Tuesday, March 31, 2009

Favorite Scandinavian Country?

Lowbrow Answer: Sweden
Sweden is like "Donnie Darko" or "Mullholland Drive:" Everyone tells you it's amazing, but nobody can give you a concrete reason why.

And have you ever been to IKEA? Sure, the cutlery is chrome and the furniture has weird names like "Blagendorf" or "Spelunkson," but the aisles are teeming with unkempt masses and the store sells hot dogs for fifty cents. Hot Dogs for fifty cents is decidedly lowbrow. ANYTHING for fifty cents, in fact, is decidedly lowbrow.

Middlebrow Answer: Iceland
Upside: Bjork and Sigur Ros live here.
Downside: The country is so poor that it's sinking back into the Ocean.

And yeah, I get it. "Iceland is green and Greenland is ice." Clever.

Highbrow Answer: Norway
I have one (strange) word for you: Svalbard. It's a large island up in the Artic Circle that is a sovereign territory of Norway and it's the most magical place on earth. A few fun facts: Getting citizenship requires only that you can support yourself. It has the northern-most occupied city in the world. The largest cause of death on the island is polar bears.

What? You're wondering what a polar bear from Svalbard looks like? Just rent "The Golden Compass" and look for the massive, white bears. They'll be the big white things wearing war armor and kicking ass.

Monday, March 30, 2009

Best Position in Football?

Lowbrow Answer: Quarterback
The guy spends the whole game with his hands in some fat dude's butt while a man in a skybox tells him what to do through his little radio helmet. Accepting advice from some dude in the heavens? Sounds like religion to me: Low. Brow.

And when the other team hits him, he's "sacked?" Hmm, where have I've heard that term before. Oh right, it's when I slap my nuts on somebody's forehead while they're asleep. Feel the wrath of my teabagging, Tom Brady!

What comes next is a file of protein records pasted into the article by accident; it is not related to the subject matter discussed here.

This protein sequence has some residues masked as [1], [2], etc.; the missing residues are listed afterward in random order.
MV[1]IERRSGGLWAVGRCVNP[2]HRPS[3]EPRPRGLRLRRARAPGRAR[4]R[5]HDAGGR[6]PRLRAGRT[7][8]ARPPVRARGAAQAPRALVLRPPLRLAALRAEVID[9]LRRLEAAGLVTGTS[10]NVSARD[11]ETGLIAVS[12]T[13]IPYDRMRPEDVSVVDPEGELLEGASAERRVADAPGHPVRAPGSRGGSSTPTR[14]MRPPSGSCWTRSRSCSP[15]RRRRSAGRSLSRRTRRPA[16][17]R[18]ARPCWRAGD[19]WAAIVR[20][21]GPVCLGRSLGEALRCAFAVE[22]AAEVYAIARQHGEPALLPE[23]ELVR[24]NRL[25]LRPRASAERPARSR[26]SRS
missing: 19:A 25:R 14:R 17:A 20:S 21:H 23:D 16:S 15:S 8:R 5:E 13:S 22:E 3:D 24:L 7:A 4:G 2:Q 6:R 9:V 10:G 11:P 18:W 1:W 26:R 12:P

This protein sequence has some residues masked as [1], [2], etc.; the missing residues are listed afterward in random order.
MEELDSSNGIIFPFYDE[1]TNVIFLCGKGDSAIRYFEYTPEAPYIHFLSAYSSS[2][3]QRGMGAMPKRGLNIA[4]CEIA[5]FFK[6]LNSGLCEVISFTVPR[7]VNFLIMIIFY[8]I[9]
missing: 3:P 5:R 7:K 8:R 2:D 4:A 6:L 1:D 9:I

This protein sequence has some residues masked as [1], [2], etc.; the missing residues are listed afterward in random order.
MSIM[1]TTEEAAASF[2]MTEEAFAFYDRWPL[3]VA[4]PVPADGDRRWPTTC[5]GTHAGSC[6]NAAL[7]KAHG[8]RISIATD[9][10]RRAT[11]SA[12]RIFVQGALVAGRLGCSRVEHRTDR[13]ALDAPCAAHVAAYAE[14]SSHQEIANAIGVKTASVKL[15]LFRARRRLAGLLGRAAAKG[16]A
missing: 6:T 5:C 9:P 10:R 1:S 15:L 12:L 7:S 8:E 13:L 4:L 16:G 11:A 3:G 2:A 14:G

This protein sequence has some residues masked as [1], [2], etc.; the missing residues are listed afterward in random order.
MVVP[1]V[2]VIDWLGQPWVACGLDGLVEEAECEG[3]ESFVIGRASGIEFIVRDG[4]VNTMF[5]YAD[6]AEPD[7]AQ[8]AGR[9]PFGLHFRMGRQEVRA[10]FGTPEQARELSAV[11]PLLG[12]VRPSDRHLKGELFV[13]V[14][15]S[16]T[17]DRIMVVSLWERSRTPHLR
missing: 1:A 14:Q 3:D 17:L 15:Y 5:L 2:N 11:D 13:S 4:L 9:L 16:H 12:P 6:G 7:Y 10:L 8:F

Middlebrow Answer: Safety
The safety has to have the speed of wide receiver and the aggressiveness of a linebacker. Needless to say, he's a skilled and versatile tradesman. He's like a 16th century plumber: He's not running the city, but shit would get bad without him.

That being said, he still has to chase other dudes around all day and, if he's playing against somebody good, will often get beat like he stole something. The upper class does not get beat publicly. They do it privately, and it's administered by a mistress.

Highbrow Answer: Field Goal Kicker
When the game is on the line and you need a few points to win, who are you going to trust? The backs? The wide receivers? No, you're going to call this guy. Because he's precise and he's got nerves of steel. Everyone else does all the work to set him up, and he just hammers it home. Sounds pretty typically highbrow to me.

And he doesn't get tackled because he's too good for that shit. He doesn't want his uniform to be sullied by the proles. Classy.

Friday, March 27, 2009

Best Founding Father?

Lowbrow Answer: George Washington
"Father, I Cannot Tell a Lie?" Boooooring. Nobody likes a suck up. Your father should have spanked you for being such a kiss-ass, George. And hey, why don't you get down off the front of that boat and actually help row across the Delaware instead of standing there like an idiot.

And you're on the dollar bill? Big deal. The only people who even use dollar bills anymore are students, who roll them up and snort Ritalin through them so that they can stay up late writing papers about YOU. Bastard.

Middlebrow Answer: Benedict Arnold
Benedict probably would have been a founding father if he hadn't switched sides halfway through. And while choosing him does reach the same level of irony as say, thinking that Matthew Barney is the best living artist today, Arnold was, at the end of the day, sort of a douche.

One of the best generals in the war and possessing a love of literature, he's like one of those kids who writes poetry but is also a state-champion wrestler. And those kids are cool, but, not THAT cool.